Consistent with the recent Joint Statement of Principles in Support of International Education, the U.S. Department of State is proud to announce additional measures to further our support for increasing the flow of talent in science, technology, engineering and math (STEM) to benefit American communities.
The Early Career STEM Research Initiative seeks to connect BridgeUSA exchange sponsors with interested U.S.-based STEM host organizations (e.g., small and medium businesses) to increase the number of STEM-focused educational and cultural exchanges. The Department is also announcing an extension for undergraduate and graduate students in STEM fields on the J-1 visa that will facilitate additional academic training for periods of up to 36 months. The extension applies to the current (2021-22) and subsequent (2022-23) academic years.
International students, researchers, scholars, and exchange alumni contribute to the long-term economic health and competitiveness of the U.S. economy, contribute to U.S. leadership in research and innovation, and advance our diplomacy and mutual understanding between nations. In 2020, international students contributed more than $39 billion to our economy and supported an estimated 410,000 American jobs in cities and towns across our country. U.S. entities and businesses gain a competitive edge in our global economy with the perspectives and skillsets of international students and scholars, particularly in the STEM fields.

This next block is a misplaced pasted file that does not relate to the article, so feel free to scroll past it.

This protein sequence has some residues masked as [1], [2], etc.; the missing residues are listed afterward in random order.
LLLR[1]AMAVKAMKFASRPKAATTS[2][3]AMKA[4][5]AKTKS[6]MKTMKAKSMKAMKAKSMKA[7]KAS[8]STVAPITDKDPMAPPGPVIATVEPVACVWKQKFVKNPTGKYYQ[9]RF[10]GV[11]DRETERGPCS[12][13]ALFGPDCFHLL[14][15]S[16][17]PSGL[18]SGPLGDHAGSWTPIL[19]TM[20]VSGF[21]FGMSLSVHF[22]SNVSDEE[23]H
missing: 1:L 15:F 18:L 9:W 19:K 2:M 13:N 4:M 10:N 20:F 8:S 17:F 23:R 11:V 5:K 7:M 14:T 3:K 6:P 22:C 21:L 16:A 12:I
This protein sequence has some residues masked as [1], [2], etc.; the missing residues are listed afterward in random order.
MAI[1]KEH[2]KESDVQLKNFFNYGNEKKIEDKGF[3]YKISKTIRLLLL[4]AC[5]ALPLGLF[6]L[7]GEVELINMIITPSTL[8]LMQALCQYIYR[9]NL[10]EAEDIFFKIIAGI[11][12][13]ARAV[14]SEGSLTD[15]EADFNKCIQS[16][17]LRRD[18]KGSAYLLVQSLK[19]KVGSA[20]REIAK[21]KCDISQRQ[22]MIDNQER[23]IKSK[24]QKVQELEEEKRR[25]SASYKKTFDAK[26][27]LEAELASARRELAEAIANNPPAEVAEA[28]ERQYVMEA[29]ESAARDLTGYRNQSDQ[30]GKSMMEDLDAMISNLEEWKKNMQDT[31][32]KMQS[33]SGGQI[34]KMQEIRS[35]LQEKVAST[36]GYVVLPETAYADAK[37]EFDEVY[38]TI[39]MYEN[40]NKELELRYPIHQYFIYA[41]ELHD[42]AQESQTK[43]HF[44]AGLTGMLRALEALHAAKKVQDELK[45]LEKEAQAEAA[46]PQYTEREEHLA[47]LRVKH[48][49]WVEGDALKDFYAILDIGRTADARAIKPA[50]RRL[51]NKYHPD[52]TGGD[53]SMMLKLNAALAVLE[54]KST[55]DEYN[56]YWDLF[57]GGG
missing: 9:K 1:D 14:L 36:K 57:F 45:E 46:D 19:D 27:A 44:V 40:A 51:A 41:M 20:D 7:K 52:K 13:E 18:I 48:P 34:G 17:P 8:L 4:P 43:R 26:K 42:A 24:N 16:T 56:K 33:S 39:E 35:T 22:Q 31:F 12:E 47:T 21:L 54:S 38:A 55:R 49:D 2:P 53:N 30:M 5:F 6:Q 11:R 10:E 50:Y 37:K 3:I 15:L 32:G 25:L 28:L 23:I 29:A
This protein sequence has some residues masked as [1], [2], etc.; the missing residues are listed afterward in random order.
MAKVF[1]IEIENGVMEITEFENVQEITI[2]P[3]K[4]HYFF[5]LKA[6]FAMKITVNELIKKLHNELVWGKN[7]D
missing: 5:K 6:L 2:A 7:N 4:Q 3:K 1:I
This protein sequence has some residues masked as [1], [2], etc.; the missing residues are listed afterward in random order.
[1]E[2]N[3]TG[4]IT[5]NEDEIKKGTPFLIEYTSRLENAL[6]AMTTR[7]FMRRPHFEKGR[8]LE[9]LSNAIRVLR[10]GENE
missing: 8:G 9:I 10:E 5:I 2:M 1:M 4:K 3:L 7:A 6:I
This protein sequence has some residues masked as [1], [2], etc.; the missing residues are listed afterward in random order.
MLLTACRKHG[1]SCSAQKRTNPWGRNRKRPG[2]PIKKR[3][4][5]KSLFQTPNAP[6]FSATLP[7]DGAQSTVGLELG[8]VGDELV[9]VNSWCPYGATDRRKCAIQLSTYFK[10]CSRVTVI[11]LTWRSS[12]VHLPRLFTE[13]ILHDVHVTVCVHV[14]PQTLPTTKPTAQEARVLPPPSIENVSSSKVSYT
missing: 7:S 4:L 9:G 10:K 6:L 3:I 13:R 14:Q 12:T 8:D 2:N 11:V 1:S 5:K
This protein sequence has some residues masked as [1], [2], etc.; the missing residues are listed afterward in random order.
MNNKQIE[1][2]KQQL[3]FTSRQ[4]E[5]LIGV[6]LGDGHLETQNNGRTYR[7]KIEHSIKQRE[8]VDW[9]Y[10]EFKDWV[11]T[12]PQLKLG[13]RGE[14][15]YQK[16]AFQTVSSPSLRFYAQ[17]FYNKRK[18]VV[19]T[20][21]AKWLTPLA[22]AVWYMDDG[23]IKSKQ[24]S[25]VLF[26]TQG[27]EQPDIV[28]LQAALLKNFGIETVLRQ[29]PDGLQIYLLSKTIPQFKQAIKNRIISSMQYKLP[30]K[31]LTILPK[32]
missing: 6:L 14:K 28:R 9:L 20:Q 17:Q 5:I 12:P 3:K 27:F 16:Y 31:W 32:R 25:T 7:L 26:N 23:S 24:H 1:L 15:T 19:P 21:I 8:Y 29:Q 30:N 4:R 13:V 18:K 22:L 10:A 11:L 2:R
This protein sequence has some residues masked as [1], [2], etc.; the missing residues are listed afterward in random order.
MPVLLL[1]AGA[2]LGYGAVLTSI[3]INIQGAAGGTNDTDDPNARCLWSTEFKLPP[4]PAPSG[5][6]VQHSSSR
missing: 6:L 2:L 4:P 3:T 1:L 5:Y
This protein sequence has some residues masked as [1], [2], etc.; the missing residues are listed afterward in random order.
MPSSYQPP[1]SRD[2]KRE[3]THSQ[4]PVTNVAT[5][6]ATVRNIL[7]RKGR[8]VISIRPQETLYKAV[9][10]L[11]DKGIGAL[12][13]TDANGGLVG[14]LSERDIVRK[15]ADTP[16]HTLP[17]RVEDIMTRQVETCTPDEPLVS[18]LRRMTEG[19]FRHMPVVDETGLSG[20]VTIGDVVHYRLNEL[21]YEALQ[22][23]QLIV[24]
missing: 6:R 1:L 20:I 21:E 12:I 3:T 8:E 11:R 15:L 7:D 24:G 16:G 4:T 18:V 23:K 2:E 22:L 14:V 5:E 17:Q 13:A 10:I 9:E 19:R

The Department is pleased to join the White House and interagency partners today in announcing these new actions as a continuation of our commitment to support increased economic prosperity and national security for the American people.